“It’s all in the mind,” is something you hear a lot when talking about endurance sports, be it ultra running, ocean rowing, mountaineering or whatever your poison. But that’s not true. Unless your endurance sport is multi-day chess, it is a physical sport as much as a mental one.

You will need mental strength for your inevitable lows, and you need to dig deep and push when all you want to do is stop. But you are physically moving through space. You cannot think your way over a finish line.

So, do not use bucketloads of mental strength as an excuse not to train. I’ve been in teams when others scoffed at my commitment to getting fitter, smug in their knowledge that “it’s all in the mind” and they’ll prove it come the challenge. Only, they didn’t. In some events, I have also been guilty of relying on former experiences, and not delivering when crunch time comes as I’ve not trained as much as I should have. Likewise, I’ve embarked on challenges with incredible physical specimens who have broken down when the going gets tough.

Mind and body are interlinked. You will struggle to complete your goals without both in shape. Just because you can run a certain distance in a certain time, it does not mean you will unless your mind is prepared to push your body. But if you physically cannot run that pace, well, good luck maintaining your splits with your mindset instead of your legs and lungs.

You need mental strength to keep moving at night, but you need physical fitness to move in the first place. Photo: Sportograf

What’s more, physical training is mental training. Once you get fitter and achieve a new target your mind adjusts to the new normal, so even if you are relying on mental strength it is still not a reason to forgo training.

For example, before I took up fitness sports, I used to sit down and take breaks when climbing the notorious 1,000 steps on The Twins, on Hong Kong Island. But one day I did it without a break. Now, no matter how fit or unfit, I can always complete it in a single push, simply because my mind knows it is possible.

Ewan Bell, James Protherough, Ed Wilson and Jon Merotra put mental and physical training into practice as they row unsupported across the Atlantic. Photo: Talisker Whisky Atlantic Challenge

It is a misconception, too, that mental strength is innate. Just like a muscle, putting your mind under stress will make it stronger. The best way is to put your body under stress. There are times when you will want to slow down because you are physically tired, but fighting that little voice and going a little further will quieten the negative thoughts next time, too.

In short, if you have a goal, train. Not only will it increase your physical comfort zone, but your mind with also get comfortable being uncomfortable. One without the other and you are setting yourself up to fail. It is not all in the legs, but it is not all in the mind, either.

There are numerous ways to get stronger mentally and physically at once:

  • Stick to your training schedule even when you do not want to. Making yourself complete it, against your will, is a good way to be able to silence negative thoughts.
  • Andre Blumberg, organiser of the notorious 298km Hong Kong Four Trails Ultra Challenge, swears by training when you are already mentally tired. If you get out on the trails, sit on a rowing machine or hit the gym after a hard week’s work, your mind will get used to the feeling of pushing your body when it is already drained.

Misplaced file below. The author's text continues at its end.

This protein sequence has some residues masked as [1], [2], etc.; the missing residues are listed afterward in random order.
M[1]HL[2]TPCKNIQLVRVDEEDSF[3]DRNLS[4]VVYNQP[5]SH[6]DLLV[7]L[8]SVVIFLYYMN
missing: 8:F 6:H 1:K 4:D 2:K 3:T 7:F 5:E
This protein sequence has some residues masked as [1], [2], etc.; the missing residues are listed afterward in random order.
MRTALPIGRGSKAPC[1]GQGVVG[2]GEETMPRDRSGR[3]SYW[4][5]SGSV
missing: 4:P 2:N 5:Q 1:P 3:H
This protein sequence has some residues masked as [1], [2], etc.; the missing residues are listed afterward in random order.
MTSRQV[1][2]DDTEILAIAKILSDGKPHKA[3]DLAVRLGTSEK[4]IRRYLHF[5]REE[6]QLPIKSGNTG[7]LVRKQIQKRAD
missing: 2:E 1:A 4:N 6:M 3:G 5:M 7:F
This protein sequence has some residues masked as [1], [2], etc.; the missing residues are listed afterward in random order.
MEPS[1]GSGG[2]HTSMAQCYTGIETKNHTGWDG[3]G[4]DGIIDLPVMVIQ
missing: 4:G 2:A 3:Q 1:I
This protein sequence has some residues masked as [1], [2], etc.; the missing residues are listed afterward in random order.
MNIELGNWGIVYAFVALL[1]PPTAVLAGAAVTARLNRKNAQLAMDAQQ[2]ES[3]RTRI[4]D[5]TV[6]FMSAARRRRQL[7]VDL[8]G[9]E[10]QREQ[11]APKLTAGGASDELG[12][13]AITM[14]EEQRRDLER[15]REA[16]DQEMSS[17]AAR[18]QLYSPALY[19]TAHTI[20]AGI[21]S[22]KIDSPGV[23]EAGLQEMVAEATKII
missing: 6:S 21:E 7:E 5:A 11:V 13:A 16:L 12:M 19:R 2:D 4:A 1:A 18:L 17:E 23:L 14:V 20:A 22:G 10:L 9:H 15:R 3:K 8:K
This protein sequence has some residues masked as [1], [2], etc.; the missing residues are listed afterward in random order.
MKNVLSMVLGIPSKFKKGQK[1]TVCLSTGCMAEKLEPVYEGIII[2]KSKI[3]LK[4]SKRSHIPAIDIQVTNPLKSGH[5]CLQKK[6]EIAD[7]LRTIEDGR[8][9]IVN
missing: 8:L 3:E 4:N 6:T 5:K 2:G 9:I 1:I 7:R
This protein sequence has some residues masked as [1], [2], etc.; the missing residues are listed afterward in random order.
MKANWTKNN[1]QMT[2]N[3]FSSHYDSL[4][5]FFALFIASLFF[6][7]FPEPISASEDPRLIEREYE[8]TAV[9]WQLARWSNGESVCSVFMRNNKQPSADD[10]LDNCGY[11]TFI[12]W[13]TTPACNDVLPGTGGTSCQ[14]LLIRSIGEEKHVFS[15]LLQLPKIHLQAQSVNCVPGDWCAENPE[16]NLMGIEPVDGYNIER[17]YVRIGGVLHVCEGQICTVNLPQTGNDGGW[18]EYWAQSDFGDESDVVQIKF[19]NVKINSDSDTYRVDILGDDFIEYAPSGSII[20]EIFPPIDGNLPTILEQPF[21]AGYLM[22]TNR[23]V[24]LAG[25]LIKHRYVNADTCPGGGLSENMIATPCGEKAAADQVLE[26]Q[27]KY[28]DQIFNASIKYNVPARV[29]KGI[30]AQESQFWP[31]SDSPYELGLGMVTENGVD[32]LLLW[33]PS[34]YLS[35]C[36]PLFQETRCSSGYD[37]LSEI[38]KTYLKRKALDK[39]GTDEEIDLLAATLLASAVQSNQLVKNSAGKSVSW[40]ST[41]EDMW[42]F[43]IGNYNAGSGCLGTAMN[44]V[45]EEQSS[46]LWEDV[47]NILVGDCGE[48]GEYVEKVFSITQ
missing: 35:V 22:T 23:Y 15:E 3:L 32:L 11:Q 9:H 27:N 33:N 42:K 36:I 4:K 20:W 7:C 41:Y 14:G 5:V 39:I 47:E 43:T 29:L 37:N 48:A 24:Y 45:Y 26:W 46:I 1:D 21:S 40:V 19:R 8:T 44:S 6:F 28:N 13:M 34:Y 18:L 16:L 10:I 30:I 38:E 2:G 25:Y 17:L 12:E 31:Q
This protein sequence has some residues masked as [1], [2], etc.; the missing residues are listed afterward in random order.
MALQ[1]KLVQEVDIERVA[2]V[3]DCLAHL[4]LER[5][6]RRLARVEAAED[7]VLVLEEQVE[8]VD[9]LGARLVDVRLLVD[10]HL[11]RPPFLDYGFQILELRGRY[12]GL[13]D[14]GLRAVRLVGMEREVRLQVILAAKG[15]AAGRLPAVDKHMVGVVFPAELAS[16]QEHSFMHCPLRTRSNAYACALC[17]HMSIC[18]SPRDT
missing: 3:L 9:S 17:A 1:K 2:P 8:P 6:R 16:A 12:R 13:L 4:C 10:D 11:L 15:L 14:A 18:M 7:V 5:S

• Practice self talk. In the midst of your endurance challenge, you will need to tell yourself to keep moving when all you want to do is stop. You will get better at giving yourself positive self talk and responding to it, if you practice it. During training, speak to yourself, even if it is in your head – find out what mantra works for you and get better at using it.
  • Train when you are hungry. Do your session before breakfast to teach yourself that you can complete exercise without fuel in your stomach. That way, if you are beginning to bonk and you are far from your next opportunity to eat, you can tell yourself, “I’ve been here before. I know I can complete this distance on an empty stomach”.

Ultra running superstar Kilian Jornet once went five days without eating. “It’s very interesting to know where are your limits and experience that by yourself,” he said on the Rich Roll Podcast.

“Many times you are in a race and you miss an aid station, you begin to panic, but you won’t lose because you missed that. I wanted to see how the body can be efficient in different metabolism. It was very interesting because I stopped eating”.

That is extreme for us mortals and not recommended, but the principle is the same. “It’s interesting, because I know until five days I don’t really need to worry,” he said.

  • Train with no time limit. With a finish in mind, your mind prepares to finish. So, instead of pushing yourself for a set time or distance, make your session open-ended. For example, do two minutes on the rowing machine and have a one-minute break. Keep going until you can no longer complete 550m in two minutes. The potentially endless session means it is not just your body pushing, but your mind training for the unexpected.

In the crazy race with no end, Big Dog’s Backyard, where runners complete a 6.7km loop starting every hour until just one person is left, Hongkonger Will Hayward said his mindset was crucial.

Hayward surprised everyone when he outlasted more famous names, and was the second last runner standing. He ran for 59 hours before his mind shut off and he was found wondering in the woods, dazed and confused. He said it was important he did not have a target time in mind, because if he did his body would probably refuse to go on as soon as he hit his pre-race goal.